Expo 2010

Shanghai, China - 2010

The Shanghai information pavilion is a large, interactive, inhabitable cocoon built with inflatable textile. It has an amorphous shape and a circumference of approximately 60 m. The surface is approx. 120 m2, and reaches 12m in height. The inflatable structure moves slowly and breathes as it responds to the airflow inside. From the outside the pavilion appears to glow: a diffuse white light
emanates from the inside. Scenes are projected on the textile: news and visual information of real-time (and recent) events across Shanghai are
projected in colors and the shadows of people walking within the bubble appear on the membrane. The scenery is like a digital decoupage: a palimpsest of moving pictures projected at different scales and at different times. In the interior, the smell of earth, organic trees and fresh breeze, the sound of air, water and voices create a unique environment in an urban setting. Located on the plaza in the Xintiandi district, next to an artificial lake, it is a dream of purity set in the middle of a bustling metropolis.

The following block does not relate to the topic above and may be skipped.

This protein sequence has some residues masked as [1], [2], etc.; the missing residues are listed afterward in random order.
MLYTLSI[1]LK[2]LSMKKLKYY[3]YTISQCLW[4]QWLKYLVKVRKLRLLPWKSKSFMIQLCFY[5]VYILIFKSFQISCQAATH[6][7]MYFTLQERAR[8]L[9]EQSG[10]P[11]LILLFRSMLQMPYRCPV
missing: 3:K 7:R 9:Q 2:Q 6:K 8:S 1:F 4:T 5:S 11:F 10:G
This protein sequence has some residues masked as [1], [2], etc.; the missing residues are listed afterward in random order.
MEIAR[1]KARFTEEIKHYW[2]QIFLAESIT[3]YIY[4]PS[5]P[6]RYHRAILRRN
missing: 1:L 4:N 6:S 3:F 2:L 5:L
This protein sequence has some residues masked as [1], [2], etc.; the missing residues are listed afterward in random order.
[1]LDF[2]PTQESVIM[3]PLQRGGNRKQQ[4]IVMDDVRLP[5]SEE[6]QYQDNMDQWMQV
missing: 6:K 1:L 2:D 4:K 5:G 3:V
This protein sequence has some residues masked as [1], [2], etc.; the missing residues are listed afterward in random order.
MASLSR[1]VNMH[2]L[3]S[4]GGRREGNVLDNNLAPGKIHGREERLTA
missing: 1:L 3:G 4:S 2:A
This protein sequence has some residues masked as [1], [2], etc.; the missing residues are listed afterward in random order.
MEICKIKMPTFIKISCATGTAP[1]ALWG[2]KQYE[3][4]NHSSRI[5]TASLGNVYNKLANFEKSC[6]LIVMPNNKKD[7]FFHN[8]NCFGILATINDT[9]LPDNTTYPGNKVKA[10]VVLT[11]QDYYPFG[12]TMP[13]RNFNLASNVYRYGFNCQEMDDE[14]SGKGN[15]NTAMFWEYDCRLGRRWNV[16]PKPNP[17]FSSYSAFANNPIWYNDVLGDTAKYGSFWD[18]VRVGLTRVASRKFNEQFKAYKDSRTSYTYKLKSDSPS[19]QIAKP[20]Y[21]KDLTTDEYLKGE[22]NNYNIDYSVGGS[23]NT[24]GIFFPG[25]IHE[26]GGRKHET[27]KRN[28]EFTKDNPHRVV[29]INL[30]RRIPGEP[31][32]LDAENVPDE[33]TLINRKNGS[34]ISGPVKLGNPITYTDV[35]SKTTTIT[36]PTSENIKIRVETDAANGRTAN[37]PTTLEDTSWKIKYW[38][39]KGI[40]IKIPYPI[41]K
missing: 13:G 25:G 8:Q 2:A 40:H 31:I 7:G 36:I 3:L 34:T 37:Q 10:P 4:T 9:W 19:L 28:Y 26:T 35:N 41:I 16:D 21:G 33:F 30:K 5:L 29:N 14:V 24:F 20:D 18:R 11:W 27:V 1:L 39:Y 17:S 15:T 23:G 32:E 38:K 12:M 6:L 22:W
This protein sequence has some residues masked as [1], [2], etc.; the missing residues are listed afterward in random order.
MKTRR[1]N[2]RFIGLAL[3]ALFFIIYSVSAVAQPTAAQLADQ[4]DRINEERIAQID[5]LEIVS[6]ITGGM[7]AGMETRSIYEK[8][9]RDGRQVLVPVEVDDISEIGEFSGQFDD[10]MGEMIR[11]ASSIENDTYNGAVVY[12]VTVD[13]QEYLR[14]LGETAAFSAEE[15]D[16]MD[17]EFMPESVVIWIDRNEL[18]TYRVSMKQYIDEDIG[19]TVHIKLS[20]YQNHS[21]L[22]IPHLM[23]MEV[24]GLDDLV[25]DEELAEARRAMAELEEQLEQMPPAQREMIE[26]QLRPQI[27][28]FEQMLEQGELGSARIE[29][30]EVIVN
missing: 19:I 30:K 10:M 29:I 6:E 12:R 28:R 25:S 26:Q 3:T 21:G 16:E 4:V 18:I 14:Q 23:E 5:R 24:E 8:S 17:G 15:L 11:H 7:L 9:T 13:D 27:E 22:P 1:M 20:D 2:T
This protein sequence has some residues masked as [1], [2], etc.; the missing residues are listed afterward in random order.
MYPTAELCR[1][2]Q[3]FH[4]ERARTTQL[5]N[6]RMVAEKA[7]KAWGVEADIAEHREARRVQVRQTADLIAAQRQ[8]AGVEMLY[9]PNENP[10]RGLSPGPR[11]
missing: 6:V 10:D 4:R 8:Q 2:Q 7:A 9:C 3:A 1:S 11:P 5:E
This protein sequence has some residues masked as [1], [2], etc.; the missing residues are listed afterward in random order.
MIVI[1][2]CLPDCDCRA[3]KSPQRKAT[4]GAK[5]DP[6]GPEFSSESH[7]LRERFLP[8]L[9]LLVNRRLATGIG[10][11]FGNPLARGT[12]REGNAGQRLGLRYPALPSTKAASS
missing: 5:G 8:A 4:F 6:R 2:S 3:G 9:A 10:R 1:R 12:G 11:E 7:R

Technology - The cocoon is made of two textile membranes, between 60 cm and 100 cm apart. Compressed air is infiltrated in the in-between space and holds the membrane up. The textiles are of similar composition as sailing materials, found in maritime cultures, and can resist rain, humidity and fire. The base of the shell is in PVC. Locally filled sandbags put on top of the PVC hold the cocoon firmly to the ground. The cocoon can be mounted and dismantled rapidly depending mostly on the infiltration of air. A local server captures the motion of visitors, processes the news streams and creates media outputs for a combination of ultra-bright LED lights and high-resolution projectors. The images are projected from the inside, onto the white canvas, yet the contours and colors of the information are visible from outside, from afar, as mysterious news blur continuously updated in real time.